The key to establishing this loop is the last step, offering a couple of features or rewards that get your users sharing. These incentives need to be valuable. The value should be substantial and immediate. The sharing process should be organic; users should genuinely want friends, family, colleagues to sign up and revel in the benefits.
Traditional Funnel Vs. Viral Funnel
As I’ve mentioned before virality is not a marketing method. To understand this, it helps to compare the way a conventional marketing funnel works to that of a viral one.
Traditional Funnel: Businesses dish out lots of cash via advertising in hopes that it will capture their target audiences’ attention and result in a download. Only a small portion of that traffic ever gets converted into actual users.
The Viral Funnel: Compared to the structure of the traditional funnel, this one is flipped. Instead of a small portion converted from a large amount of traffic, a large portion of traffic is created by few through the organic sharing of an app.
There are two ways that quality traffic is generated:
- A new user putting his/her friend(s) on the product, suggesting that they try it.
- A referral code that a user can share to provide mutual benefit to the user and the potential new user. This is highly effective except if the business that offers this incentive is still budding it may bite into cash or profits too much.
Practical Strategies to Drive Virality
First and foremost, the app must engage. Include as many novels, pleasantly surprising, puzzle-like elements in your app as is feasible.
There are many ways one can incorporate engaging elements into user-experience. Gamification is one that I will mention next but for more great ways on how to engage, check out this article.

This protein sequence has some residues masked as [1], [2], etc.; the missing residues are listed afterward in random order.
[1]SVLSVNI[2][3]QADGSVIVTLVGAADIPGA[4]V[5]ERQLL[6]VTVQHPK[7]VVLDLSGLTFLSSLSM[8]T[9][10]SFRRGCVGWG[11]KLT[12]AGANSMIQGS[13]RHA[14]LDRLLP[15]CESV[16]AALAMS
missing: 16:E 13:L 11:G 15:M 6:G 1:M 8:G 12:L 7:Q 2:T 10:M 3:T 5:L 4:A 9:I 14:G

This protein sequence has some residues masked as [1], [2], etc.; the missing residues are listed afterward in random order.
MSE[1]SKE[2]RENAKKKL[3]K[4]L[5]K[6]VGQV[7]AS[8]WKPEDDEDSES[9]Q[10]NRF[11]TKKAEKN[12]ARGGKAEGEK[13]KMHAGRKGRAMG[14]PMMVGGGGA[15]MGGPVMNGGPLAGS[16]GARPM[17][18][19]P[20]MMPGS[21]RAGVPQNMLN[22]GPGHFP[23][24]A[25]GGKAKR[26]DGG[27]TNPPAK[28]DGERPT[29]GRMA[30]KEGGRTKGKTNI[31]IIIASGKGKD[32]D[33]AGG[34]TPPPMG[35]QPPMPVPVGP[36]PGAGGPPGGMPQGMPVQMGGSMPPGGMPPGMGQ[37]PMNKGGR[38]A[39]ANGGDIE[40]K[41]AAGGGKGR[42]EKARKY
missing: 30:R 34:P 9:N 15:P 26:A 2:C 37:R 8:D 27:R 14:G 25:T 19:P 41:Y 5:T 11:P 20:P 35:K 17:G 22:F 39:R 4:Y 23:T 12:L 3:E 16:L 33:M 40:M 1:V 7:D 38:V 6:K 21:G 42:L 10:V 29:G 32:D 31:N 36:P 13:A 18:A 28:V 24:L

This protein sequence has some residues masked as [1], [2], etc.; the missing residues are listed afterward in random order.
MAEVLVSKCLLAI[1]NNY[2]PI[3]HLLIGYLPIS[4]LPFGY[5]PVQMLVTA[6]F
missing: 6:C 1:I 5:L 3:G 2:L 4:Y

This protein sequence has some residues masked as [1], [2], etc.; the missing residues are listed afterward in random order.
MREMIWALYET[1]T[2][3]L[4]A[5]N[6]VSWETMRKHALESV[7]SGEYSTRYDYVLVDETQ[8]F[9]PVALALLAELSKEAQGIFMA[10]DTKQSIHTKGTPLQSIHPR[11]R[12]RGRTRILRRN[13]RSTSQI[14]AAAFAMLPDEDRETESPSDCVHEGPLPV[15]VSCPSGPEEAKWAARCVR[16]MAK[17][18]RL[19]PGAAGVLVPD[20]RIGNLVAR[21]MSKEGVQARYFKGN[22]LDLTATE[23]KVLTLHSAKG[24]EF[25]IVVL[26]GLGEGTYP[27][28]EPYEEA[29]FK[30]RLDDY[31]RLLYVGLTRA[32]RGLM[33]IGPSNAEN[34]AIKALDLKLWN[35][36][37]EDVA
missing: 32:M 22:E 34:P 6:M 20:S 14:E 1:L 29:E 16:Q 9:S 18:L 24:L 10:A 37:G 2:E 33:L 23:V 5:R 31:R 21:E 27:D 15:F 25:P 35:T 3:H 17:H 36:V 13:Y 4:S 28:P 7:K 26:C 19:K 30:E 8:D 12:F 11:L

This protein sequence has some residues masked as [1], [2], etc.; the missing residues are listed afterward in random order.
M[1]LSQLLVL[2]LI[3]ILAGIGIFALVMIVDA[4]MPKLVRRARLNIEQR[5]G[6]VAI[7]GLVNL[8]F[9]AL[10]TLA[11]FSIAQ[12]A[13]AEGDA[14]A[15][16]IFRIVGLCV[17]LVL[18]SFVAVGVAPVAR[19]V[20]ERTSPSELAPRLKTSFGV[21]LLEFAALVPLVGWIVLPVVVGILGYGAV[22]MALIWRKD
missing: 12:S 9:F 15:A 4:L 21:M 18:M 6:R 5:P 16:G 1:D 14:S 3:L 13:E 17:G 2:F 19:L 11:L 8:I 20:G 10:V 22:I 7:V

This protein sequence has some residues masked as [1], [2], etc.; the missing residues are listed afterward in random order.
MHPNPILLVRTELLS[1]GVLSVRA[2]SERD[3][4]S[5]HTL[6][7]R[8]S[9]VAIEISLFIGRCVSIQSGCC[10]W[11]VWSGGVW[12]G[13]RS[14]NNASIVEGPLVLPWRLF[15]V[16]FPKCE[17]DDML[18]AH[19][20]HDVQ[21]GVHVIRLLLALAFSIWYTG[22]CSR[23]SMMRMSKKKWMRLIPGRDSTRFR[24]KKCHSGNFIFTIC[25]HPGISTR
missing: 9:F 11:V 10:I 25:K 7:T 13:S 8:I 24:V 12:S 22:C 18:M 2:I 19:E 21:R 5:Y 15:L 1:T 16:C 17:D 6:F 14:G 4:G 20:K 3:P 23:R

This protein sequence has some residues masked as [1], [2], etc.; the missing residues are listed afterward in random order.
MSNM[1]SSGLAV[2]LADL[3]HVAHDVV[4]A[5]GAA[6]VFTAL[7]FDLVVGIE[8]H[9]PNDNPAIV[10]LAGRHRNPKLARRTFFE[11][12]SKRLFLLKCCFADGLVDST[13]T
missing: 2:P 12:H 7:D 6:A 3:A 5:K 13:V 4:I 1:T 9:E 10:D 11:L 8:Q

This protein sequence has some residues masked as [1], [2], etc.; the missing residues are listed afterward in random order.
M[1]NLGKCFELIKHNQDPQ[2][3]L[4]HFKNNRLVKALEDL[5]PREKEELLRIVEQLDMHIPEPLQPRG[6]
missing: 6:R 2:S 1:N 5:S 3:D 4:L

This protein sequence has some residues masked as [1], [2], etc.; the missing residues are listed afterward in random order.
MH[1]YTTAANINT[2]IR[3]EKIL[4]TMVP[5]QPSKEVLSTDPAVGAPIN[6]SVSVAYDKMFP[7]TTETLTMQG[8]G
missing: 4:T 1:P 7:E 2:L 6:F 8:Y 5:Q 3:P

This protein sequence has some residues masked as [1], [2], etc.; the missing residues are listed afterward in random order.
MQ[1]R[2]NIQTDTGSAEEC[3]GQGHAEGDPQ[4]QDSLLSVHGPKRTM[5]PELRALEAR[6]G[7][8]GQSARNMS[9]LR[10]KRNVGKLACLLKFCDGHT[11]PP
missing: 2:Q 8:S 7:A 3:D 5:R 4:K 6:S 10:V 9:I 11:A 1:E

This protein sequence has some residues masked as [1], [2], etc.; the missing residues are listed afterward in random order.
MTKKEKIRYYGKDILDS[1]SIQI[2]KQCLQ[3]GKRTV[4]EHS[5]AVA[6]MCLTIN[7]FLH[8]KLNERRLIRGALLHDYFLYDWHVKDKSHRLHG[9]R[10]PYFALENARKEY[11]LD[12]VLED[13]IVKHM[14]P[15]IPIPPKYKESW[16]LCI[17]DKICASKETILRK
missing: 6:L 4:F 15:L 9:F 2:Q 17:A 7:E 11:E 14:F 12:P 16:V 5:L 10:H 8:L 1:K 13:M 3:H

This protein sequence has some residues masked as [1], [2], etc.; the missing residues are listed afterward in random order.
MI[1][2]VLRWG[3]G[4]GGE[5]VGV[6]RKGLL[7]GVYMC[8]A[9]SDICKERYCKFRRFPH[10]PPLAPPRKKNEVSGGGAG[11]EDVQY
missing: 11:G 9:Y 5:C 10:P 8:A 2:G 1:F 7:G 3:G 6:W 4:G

The Power of Gamification
“Gamification” involves the inclusion of game-like elements which turn the user’s experience into one that involves a sense of accomplishment, and recognition, for completing a task successfully.
When referring to investment, in this case, we’re not necessarily talking about monetary. Monetary is one way (in-app purchases) but were mainly talking about time, how much a user spends performing actions within the app specifically.
There is this concept coined the “sunk costs trap” and it refers to the notion in which we become more attached to a certain product (app) or service, the more resources we allocate to it.
For example, you’re way less likely to abandon a photo storing service such as Google Photos for a rival, if you’ve been using it for a couple years compared to just a few days. Organizing and transferring all those photos and albums across all devices would prove to be a huge hassle.
Encouraging investment increases user retention and they are much more likely to share an app that they are heavily invested in, versus something they deem as disposable.
Even though Virality is rare and can’t be predicted, it still often occurs within the app industry, a recent example is the game Pokemon Go. Your chances will grow if you set yourself up for success by implementing tips in this article. Good luck!